Bridges On The Tees


"...Piercebridge, a pretty village under whose green lies a third-century Roman camp covering eleven acres, one of the largest in Britain."

The Companion Guide to Northumbria. Edward Grierson. 1976

An old bridge, possibly originally from the 13th century, but rebuilt in the early 16th century and widened in 1781. A handsome stone bridge taking the B6275 road from Piercebridge into North Yorkshire, it has long been an important crossing point since Roman times and has been used by armies heading north. During the English Civil War an engagement took place at the bridge in 1642 with the Royalist forces carrying the day, the Tees not seeming to have been a lucky river for Parliamentary forces, (see the Yarm Road Bridge). General Cumberland and his army crossed here too, during the Jacobite Rebellion of 1745. The bridge suffered considerable damage during the severe floods of 1771 when traffic reverted to using the nearby ford until repairs were completed. The Roman bridge was downstream of the present bridge which is Grade 2 listed.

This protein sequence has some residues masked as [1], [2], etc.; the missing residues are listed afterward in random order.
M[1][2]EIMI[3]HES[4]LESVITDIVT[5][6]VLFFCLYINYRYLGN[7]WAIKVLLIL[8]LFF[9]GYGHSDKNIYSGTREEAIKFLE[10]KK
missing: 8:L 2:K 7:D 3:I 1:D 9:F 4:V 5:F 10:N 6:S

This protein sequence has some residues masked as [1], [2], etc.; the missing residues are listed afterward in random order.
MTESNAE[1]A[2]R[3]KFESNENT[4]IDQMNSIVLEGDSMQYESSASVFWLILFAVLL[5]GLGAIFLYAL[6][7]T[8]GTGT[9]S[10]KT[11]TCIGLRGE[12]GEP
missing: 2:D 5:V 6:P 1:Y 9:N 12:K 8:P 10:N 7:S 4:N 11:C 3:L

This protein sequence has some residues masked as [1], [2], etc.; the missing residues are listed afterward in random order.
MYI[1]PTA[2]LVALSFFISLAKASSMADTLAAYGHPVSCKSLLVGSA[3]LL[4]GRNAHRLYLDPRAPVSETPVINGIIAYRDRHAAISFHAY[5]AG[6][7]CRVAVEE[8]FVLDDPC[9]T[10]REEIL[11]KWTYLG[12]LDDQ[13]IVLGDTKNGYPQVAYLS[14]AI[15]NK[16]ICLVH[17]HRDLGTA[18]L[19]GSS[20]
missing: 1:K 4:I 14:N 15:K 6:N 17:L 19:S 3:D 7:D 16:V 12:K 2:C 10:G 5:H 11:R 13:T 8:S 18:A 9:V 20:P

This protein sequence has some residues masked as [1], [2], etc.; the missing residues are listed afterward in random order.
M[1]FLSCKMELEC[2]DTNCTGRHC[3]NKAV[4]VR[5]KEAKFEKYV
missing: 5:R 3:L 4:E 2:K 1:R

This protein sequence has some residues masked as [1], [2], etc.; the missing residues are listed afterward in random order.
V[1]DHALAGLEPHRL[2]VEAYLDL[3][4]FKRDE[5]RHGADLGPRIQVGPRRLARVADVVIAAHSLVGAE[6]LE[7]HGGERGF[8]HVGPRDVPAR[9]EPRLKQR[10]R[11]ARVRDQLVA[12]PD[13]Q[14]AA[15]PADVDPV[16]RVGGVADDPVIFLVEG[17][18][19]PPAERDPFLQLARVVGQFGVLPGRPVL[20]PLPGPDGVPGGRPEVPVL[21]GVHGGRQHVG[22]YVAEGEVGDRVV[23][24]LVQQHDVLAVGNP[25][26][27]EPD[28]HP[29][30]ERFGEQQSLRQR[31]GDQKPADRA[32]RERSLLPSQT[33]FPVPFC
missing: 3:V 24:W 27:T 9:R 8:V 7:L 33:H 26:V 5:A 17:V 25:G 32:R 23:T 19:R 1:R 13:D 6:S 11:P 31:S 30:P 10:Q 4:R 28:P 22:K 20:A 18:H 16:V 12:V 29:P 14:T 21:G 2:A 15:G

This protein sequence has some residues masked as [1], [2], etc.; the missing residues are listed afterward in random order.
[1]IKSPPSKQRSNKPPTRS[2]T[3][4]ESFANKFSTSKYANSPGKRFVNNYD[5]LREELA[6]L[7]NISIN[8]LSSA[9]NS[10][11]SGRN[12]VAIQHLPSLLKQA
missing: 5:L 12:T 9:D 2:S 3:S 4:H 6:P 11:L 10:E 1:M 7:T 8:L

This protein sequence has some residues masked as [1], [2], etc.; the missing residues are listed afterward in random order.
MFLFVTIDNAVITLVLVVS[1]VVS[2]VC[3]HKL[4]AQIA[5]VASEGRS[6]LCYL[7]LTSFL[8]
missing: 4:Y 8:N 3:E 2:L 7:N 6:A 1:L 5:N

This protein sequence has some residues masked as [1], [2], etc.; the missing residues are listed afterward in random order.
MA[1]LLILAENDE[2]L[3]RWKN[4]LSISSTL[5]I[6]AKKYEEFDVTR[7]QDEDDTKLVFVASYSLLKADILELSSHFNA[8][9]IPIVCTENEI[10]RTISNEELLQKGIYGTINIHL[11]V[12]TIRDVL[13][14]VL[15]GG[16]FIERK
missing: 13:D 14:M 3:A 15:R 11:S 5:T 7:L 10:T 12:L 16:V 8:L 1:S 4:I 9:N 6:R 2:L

Piercebridge is an old village and a Roman settlement existed here. The George Hotel on the south side of the Tees has the grandfather clock which inspired the song 'My Grandfather's Clock'. There is a village green and wooded walks along the riverbanks.

 Piercebridge Bridge Facts

Constructed - 16th century.
Type - 3 arches, stone.
Position: Piercebridge,County Durham.
Grid Ref: NZ 211 156
 Piercebridge Bridge

© Bridges On The Tyne 2007